Traveling has become a natural part of modern life. As a result of the 2020 COVID-19 epidemic, it is no longer a self-evident right to move from one country to the other or even to travel within national boundaries. The conference intends to offer an opportunity to reflect critically upon the history and nature of human mobility, exploring physical and intellectual traveling as ways of investigating unknown territories, cultural exchange, and spiritual or religious experience.
Cultures of Travel: Tourism, Pilgrimage, Migration
Traveling has become a natural part of modern life. As a result of the worldwide crisis caused by the COVID-19 epidemic in 2020, however, it is no longer a self-evident right to move from one country to the other or even to travel within national boundaries. The conference intends to offer an opportunity to reflect critically upon the history and nature of human mobility, exploring physical and intellectual traveling as ways of investigating unknown territories, cultural exchange, and spiritual or religious experience.
Human migration, whether by choice or involuntarily, is as old as humankind itself. Since time immemorial, epic records of various cultures explored the reasons and effects of migratory movements in history, myth, and religion, from the impacts of the sack of Troy in Greco-Roman literature to the events recorded in the Book of Exodus.
Dating back to antiquity, the positively connoted act of cultural traveling reached its first zenith during the Renaissance and Enlightenment. Albrecht Dürer’s traveling across the Alps, motivated by both artistic curiosity and economic interests, signifies the exceptional cross-fertilization of ideas between Northern and Southern Europe. Young members of the British upper class used later to undertake the legendary Grand Tour to the Continent in order to widen their horizon, to acquire manners and language skills. Unlike any other area in Europe, it was Italy that—due to its abundant cultural remains and delightful landscapes—attracted artists and literati. The travelers benefited from the infrastructures of the land and sea routes that were customarily used by merchants for transferring essential trade goods between the countries.
When understood in a figurative sense, traveling could also be substituted by a journey of the mind or soul. This phenomenon was a widespread practice from antiquity to pre-modernity and beyond, whether the spiritual journeys of the Jewish and Christian apocalypses, of Dante and Milton, or the travels of the imagination by the likes Cervantes and Ariosto. Pilgrimages too are celebrated, whether in Jacopo da Voragine’s the Golden Legend, where he describes in detail such journeys in the mind—mentales diaetae—to the tomb of Saint Peter Martyr in Milan with their healing effect for both the pilgrim’s mind and body or the tales of Chaucer.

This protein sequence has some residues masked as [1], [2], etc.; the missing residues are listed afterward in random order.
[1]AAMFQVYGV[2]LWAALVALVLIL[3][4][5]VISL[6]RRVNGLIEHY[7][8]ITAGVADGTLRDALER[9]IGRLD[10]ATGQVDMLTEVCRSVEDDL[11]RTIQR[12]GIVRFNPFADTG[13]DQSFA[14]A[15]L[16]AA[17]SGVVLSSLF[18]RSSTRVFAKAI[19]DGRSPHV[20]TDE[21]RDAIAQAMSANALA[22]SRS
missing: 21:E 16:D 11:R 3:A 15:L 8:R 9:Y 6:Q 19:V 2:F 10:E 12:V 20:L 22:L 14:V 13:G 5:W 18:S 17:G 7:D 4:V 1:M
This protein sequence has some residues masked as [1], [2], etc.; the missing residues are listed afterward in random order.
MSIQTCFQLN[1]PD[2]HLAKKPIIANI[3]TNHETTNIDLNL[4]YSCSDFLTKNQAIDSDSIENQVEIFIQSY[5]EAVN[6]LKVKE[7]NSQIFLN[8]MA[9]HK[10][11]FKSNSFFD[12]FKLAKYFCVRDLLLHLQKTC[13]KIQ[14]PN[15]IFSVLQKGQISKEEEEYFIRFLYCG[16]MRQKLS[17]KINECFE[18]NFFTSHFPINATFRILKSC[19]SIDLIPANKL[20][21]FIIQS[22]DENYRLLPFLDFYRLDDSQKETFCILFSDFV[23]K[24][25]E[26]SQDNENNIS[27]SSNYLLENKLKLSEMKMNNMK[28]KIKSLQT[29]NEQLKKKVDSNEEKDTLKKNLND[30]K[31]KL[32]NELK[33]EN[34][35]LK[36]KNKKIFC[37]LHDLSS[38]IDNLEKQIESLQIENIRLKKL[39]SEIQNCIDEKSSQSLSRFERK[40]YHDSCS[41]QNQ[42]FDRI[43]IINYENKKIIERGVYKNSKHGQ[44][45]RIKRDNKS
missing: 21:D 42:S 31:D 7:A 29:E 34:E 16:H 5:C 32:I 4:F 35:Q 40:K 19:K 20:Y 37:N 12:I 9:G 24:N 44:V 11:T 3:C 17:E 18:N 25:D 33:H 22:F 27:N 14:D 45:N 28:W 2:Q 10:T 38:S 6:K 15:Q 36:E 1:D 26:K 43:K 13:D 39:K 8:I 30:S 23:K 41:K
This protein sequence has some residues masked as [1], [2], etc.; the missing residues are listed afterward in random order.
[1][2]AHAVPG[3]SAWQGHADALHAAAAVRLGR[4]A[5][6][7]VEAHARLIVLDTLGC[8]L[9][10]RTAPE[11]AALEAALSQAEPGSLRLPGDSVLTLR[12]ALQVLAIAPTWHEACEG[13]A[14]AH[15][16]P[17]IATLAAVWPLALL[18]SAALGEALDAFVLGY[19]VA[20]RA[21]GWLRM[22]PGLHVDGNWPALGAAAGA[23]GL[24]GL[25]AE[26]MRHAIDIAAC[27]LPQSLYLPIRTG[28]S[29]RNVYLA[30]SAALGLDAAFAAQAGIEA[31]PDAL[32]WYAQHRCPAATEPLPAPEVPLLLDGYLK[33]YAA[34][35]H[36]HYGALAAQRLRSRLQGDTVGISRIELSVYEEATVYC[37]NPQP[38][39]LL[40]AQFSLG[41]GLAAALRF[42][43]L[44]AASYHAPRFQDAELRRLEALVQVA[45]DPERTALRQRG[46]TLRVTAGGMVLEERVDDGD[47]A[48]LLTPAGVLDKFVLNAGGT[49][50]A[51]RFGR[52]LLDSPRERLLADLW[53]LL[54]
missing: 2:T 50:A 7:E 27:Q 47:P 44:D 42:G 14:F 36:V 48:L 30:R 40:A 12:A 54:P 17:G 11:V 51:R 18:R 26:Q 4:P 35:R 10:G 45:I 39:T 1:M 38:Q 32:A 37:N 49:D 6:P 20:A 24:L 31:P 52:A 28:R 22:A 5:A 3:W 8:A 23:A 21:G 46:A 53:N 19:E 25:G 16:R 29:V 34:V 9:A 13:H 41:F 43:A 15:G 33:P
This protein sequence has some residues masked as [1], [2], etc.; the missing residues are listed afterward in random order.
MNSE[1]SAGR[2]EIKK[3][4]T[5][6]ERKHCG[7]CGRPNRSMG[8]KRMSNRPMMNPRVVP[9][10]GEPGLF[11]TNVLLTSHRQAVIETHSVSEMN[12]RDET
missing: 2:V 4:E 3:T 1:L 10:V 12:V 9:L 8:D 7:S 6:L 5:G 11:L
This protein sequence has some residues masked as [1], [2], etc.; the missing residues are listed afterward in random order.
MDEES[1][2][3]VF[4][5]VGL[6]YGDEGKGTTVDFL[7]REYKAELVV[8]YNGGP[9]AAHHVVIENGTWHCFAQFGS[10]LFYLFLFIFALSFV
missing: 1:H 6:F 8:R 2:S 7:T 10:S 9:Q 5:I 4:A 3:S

The conference calls for research from the fields of art history, history, literary history, cultural studies, religious studies, philosophy, classical studies, archaeology, anthropology, geography, social sciences, and beyond. Special attention might be given to the cultural dialogue between East and West. We especially welcome the scholarly exchange between Asian and Western experts. We would also particularly appreciate papers that mark the 700th anniversary of the death of the great Italian poet Dante Alighieri (c. 1265–1321).
Areas of interest may include, but are not limited to the following topics:
The act of traveling and its representation in the arts
The act of traveling and its representation in literature
Cultural travel and tourism
The Grand Tour
Pilgrimage, physical and spiritual, religious and secular
Travel narrative: travelogues, diaries, travel memoirs, guide books
Illustrations of travel books
Traveling between reality and imagination
Substitutes of traveling: Traveling and pilgrimage in the mind
Traveling in the armchair and its narrative
Traveling between Asia and the West
Travel record literature from Asia
Comparative perspectives on traveling in the East and West
Traveling from and to the Near East
Traveling and pilgrimage in Islamic culture
Women and traveling
Traveling and trade
Discovery of the world: Exploration of foreign countries, cosmography and chorography
Measuring the world: Maps and atlases
Traveling and (early) colonialism
Journeys on health grounds
Forced traveling: Flight, persecution, migration
Traveling and epidemics
We encourage the submission of panel proposals for groups of 3–4 speakers.
Please send a title and abstract of your proposed paper (around 300 words) along with a brief CV to TACMRS.NTNU@gmail.com by 17 January 2021.
There is no registration fee for the conference. Presenters residing in Taiwan should be members of TACMRS. The membership application form can be downloaded from the TACMRS website or can be obtained via email upon request.